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Up for review – what the BAT Conclusions on Waste Incineration mean for energy-from-waste operators

Energy-from-waste incineration and biomass co-incineration installations must operate within emissions limits contained in their Environmental Permit. These limits are set by the Environment Agency to comply with EU Best Available Techniques (BAT) reference documents (BREFs).

The Commission Implementing Decision (EU) 2019/2010 establishing BAT conclusions for waste incineration (the Decision), published on 3 December 2019, introduces updated limits and compliance requirements. The new standards apply immediately to new installations. For existing installations, the Environment Agency has four years from the Decision to update permit conditions. Updated permit conditions could require energy-from-waste operators to engage in expensive retrofitting work to bring their installations into compliance.

The previous emission limit values for waste incineration were laid out in the Industrial Emissions Directive (2010/75/EU) (the Directive). In contrast to the Directive, the Decision expresses the majority of emission limit values as a range rather than as a fixed figure. The Environment Agency is in the process of assessing the practical impact on energy-from-waste operators with a view to issuing guidance on how it will implement the Decision shortly.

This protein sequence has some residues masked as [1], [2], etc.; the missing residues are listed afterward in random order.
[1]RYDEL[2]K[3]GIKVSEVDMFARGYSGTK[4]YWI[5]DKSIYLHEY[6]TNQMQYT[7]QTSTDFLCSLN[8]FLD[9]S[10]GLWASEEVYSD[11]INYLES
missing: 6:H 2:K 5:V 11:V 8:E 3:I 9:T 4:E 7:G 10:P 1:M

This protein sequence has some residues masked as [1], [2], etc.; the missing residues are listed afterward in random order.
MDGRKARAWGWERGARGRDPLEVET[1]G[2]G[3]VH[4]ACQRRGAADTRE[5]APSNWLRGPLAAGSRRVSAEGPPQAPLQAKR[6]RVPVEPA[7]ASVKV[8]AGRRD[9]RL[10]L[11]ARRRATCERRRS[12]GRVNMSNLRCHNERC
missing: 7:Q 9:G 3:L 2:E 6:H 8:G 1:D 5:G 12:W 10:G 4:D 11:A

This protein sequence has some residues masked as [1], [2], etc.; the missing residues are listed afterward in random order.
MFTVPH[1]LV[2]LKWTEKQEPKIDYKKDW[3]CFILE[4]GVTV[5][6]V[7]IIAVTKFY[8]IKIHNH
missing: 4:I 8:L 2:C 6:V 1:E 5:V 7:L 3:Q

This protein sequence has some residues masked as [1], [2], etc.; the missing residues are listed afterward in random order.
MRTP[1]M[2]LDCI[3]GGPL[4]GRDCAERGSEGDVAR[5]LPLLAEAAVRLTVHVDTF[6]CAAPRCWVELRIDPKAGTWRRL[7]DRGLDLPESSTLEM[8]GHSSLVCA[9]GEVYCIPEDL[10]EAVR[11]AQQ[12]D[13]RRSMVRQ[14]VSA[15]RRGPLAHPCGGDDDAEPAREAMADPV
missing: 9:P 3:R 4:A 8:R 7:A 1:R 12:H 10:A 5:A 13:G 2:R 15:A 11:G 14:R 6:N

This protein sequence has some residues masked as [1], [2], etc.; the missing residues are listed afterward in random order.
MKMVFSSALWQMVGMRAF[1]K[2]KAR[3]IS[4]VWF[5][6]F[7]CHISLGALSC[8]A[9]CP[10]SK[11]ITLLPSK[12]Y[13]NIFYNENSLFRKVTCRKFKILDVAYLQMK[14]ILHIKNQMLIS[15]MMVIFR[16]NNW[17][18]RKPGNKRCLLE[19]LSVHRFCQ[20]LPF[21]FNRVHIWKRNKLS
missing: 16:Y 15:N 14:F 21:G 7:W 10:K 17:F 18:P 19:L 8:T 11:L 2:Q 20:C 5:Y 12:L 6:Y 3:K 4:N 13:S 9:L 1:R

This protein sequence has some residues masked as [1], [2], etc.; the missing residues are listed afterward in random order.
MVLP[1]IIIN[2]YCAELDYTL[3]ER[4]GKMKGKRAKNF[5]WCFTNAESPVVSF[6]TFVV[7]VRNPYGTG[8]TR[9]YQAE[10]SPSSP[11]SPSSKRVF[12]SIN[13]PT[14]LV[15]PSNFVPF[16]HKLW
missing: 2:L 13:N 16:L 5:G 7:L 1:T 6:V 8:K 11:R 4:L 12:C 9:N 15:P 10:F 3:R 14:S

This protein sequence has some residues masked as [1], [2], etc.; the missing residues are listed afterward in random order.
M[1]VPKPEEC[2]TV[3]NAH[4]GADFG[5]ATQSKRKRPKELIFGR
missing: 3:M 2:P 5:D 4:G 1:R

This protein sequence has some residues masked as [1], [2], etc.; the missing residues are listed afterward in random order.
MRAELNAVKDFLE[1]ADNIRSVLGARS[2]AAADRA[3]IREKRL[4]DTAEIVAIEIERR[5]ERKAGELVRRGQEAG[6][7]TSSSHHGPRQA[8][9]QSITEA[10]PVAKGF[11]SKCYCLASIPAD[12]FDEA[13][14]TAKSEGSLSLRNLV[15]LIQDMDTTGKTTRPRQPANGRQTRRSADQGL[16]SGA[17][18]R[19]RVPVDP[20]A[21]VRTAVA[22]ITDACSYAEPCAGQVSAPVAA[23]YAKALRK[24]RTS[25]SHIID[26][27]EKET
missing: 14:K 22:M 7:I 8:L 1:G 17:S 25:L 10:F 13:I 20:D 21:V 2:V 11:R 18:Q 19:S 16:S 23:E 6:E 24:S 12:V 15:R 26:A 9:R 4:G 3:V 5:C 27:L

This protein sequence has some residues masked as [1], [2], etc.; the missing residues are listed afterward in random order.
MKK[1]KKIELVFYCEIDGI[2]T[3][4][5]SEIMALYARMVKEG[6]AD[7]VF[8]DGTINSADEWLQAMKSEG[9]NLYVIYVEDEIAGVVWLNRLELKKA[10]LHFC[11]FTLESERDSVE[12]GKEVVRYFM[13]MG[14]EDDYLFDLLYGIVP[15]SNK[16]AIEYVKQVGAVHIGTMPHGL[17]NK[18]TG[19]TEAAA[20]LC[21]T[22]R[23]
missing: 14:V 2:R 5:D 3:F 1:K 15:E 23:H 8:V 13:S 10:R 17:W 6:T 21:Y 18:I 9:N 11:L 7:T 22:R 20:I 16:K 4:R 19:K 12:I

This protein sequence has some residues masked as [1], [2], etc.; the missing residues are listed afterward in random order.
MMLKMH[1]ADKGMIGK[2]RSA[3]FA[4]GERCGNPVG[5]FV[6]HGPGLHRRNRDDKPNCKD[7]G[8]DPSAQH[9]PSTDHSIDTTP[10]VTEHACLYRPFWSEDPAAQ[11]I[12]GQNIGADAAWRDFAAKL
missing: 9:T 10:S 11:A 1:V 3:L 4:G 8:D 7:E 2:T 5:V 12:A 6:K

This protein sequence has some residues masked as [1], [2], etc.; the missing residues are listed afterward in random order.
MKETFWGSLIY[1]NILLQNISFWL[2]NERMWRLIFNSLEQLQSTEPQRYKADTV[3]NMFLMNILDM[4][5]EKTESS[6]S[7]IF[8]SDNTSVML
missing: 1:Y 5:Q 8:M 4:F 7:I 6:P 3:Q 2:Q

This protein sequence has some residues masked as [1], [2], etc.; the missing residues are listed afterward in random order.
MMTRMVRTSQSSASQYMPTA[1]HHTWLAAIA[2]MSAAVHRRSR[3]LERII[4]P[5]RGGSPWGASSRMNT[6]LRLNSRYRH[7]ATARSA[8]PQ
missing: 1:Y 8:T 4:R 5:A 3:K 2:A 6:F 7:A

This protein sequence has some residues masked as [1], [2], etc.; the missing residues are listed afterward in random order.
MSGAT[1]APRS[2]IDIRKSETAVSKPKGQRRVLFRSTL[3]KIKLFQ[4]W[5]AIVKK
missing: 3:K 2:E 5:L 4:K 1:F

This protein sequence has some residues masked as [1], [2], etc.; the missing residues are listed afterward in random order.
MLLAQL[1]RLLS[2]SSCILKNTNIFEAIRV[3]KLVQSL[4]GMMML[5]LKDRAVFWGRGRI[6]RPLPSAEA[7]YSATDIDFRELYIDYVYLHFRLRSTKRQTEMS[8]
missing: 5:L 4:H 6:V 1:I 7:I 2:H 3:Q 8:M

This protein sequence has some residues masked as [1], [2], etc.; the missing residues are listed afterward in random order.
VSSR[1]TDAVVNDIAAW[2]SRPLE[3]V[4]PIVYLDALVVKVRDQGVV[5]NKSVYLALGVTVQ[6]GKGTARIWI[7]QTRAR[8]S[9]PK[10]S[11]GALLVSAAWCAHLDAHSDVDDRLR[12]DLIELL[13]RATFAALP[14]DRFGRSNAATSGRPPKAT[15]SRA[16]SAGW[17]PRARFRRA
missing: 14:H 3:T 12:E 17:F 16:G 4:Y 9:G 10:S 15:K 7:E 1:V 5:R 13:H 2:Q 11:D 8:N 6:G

It is anticipated that the Environment Agency will adopt the limit values at the upper end of the applicable ranges for existing or new plant unless there are specific local requirements which require a tighter limit. However, if emission limit values are set below the maximum values, operators could face considerable costs in meeting more onerous permit conditions.

In individual cases, the Environment Agency can set less strict, temporary emission limit values if the operator can prove that compliance with the industry-standard values would lead to disproportionately higher costs compared to the environmental benefits due to certain factors and provided that the Environment Agency is satisfied that no significant pollution will be caused and that the environment will be protected to a high level.

Practical considerations

Operators of waste incineration and biomass co-incineration installations should be engaging with the Environment Agency and considering how their installations will be affected by the Decision. The Environment Agency is expected shortly to issue guidance including dioxide and mercury monitoring protocols. It is hoped that the guidance will provide certainty for operators and avoid the need for operators to undertake expensive plant upgrades to meet new permit conditions.

Should you wish to discuss any of the issues raised with our environmental and energy specialists, please contact